Members of the U.S. Green Building Council's (USGBC) Southwest Virginia Chapter toured Roanoke Cement Company's (RCC) Troutville, VA, plant recently to learn from the company's successes in reducing energy use, as well as how cement and cement-related products help build a more sustainable community. Over 60 attendees including USGBC members, ready-mixed concrete producers, plant management, and employees enjoyed presentations, refreshments and a bus tour highlighting the last 15 years of the facility's environmental progress.
"What's important for us is to continue to reduce our own environmental footprint at Roanoke Cement, as well as to assist in building a greener community. Cement is the 'glue' that binds concrete and concrete products, and concrete is a green building product in its own right. This is highlighted in cutting edge uses like pervious concrete paving and thermal mass construction," said Don Ingerson, vice president of Sales and Marketing for Roanoke Cement Company.
The only active cement plant in Virginia, Roanoke Cement is one of only 10 plants ranked in the U.S. Environmental Protection Agency's "Top Performing Plants" in the country, earning a 2007 Energy Star® for superior energy efficiency within the cement industry.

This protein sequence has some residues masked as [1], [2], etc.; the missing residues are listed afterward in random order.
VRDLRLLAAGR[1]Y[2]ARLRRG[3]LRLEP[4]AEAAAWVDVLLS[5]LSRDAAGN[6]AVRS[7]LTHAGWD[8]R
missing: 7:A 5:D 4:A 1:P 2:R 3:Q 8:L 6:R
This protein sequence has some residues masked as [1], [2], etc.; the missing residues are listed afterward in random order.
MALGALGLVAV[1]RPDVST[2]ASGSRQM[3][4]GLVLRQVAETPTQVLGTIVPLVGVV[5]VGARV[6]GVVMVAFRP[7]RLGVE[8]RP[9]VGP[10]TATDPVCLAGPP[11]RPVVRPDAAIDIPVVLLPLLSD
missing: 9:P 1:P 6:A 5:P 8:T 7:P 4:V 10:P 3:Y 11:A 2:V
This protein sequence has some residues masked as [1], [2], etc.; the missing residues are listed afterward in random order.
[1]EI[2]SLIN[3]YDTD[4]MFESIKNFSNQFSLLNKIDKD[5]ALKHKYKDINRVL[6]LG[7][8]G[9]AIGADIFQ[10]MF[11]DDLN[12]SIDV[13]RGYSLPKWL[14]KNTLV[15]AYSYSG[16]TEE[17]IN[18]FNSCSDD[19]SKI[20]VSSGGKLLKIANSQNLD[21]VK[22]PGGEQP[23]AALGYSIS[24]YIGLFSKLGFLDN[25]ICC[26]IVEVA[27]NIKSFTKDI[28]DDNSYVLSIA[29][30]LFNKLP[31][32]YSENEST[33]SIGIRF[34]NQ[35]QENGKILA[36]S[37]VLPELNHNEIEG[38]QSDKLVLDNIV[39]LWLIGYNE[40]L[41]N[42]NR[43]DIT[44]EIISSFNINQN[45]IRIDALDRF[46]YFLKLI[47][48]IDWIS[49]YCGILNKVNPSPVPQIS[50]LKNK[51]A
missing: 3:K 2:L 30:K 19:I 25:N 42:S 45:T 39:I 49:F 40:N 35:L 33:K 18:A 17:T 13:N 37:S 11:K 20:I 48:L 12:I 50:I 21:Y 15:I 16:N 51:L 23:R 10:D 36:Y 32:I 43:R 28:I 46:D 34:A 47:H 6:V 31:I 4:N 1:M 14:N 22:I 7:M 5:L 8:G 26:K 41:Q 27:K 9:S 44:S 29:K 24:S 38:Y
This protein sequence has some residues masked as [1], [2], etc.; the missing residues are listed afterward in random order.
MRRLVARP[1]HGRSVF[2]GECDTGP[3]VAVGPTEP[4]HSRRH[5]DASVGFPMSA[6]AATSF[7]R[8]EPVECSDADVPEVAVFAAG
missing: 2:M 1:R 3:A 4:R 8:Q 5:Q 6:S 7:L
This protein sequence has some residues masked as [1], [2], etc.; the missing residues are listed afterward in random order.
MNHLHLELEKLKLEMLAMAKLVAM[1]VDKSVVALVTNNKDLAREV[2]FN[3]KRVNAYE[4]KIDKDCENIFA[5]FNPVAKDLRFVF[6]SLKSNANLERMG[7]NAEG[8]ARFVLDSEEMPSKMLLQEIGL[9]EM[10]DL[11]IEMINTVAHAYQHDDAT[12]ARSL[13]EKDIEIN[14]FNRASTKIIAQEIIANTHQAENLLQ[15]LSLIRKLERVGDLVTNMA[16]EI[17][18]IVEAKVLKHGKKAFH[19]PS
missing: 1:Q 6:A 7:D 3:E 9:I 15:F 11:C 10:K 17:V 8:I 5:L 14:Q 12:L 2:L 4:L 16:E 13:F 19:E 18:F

Specifically, over the last five years, RCC has spent $50 million in capital upgrades with $30 million spent in the last two years to further modernize the plant, eliminate efficiencies and improve environmental performance.
"If we isolated but a single reason for winning the Energy Star Award, it is our investment in the preheater tower," said Dan Babish, production engineer in his presentation. "The plant obtains a 40-percent reduction in fuel consumption through the heat exchange alone."
"RCC's efforts to improve energy efficiency benefit both the environment and their bottom line," said Nell Boyle, Southwest Virginia Chapter Chair of USGBC. "A tour like this allows our members to be exposed to and educated about how plants can modernize and become more green. We serve many industries like engineering, architecture and contracting that are true staples of our economy, and they are adaptable. We are here to learn how and then teach them the green way."